Biology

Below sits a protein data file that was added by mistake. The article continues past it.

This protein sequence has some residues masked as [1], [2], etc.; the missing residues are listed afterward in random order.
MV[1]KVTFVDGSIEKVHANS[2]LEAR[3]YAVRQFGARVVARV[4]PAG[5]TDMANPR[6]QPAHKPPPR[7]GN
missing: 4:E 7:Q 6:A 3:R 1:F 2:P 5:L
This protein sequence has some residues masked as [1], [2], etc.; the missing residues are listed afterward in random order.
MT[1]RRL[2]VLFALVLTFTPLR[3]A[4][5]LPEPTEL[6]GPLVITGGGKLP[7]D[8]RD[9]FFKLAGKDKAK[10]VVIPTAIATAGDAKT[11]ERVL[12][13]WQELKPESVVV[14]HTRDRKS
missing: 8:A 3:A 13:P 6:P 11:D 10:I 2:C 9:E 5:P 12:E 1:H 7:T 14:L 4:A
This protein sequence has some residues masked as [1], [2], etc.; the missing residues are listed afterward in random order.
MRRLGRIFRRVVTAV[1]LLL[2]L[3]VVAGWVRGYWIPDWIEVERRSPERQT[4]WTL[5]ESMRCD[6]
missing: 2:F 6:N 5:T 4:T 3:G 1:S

Pollination syndromes reflect convergent evolution towards forms (phenotypes) that limit the number of species of pollinators visiting the plant.[4] They increase the functional specialization of the plant with regard to pollination, though this may not affect the ecological specialization (i.e. the number of species of pollinators within that functional group).[19] They are responses to common selection pressures exerted by shared pollinators or abiotic pollen vectors, which generate correlations among traits. That is, if two distantly related plant species are both pollinated by nocturnal moths, for example, their flowers will converge on a form which is recognised by the moths (e.g. pale colour, sweet scent, nectar released at the base of a long tube, night-flowering). [edit]Advantages of specialization Efficiency of pollination: the rewards given to pollinators (commonly nectar or pollen or both, but sometimes oil,[20] scents, resins, or wax) may be costly to produce. Nectar can be cheap, but pollen is generally expensive as it is relatively high in nitrogen compounds. Plants have evolved to obtain the maximum pollen transfer for the minimum reward. Different pollinators, because of their size, shape, or behaviour, have different efficiencies of transfer of pollen. And the floral traits affect efficiency of transfer: columbine flowers were experimentally altered and presented to hawkmoths, and flower orientation, shape, and colour were found to affect visitation rates or pollen removal.[21][22] Pollinator Constancy: to efficiently transfer pollen, it is best for the plant if the pollinator focuses on one species of plant, ignoring other species. Otherwise, pollen may be dropped uselessly on the stigmas of ot er species. Animals, of course, do not aim to pollinate, they aim to collect food as fast as they can. However, many pollinator species exhibit constancy, passing up available flowers to focus on one plant species. Why should animals specialize on a plant species, rather than move to the next flower of any species? Although pollinator constancy was recognized by Aristotle, the benefits to animals are not yet fully understood.[23] The most common hypothesis is that pollinators must learn to handle particular types of flowers, and they have limited capacity to learn different types. They can only efficiently gather rewards from one type of flower. Convergent evolution describes the acquisition of the same biological trait in unrelated lineages. The wing is a classic example of convergent evolution in action. Flying insects, birds, and bats have all evolved the capacity of flight independently. They have "converged" on this useful trait. The ancestors of both bats and birds were terrestrial quadrupeds, and each has independently evolved powered flight via adaptations of their forelimbs. Although both forelimb adaptations are superficially "wing-shaped," they are substantially dissimilar in construction. The bat wing is a membrane stretched across four extremely elongated fingers, while the airfoil of the bird wing is made of feathers, which are strongly attached to the forearm (the ulna) and the highly fused bones of the wrist and hand (the carpometacarpus), with only tiny remnants of two fingers remaining, each anchoring a single feather. (Both bats and birds have retained the thumb for specialized functions.) So, while the wings of bats and birds are functionally convergent, they are not anatomically convergent.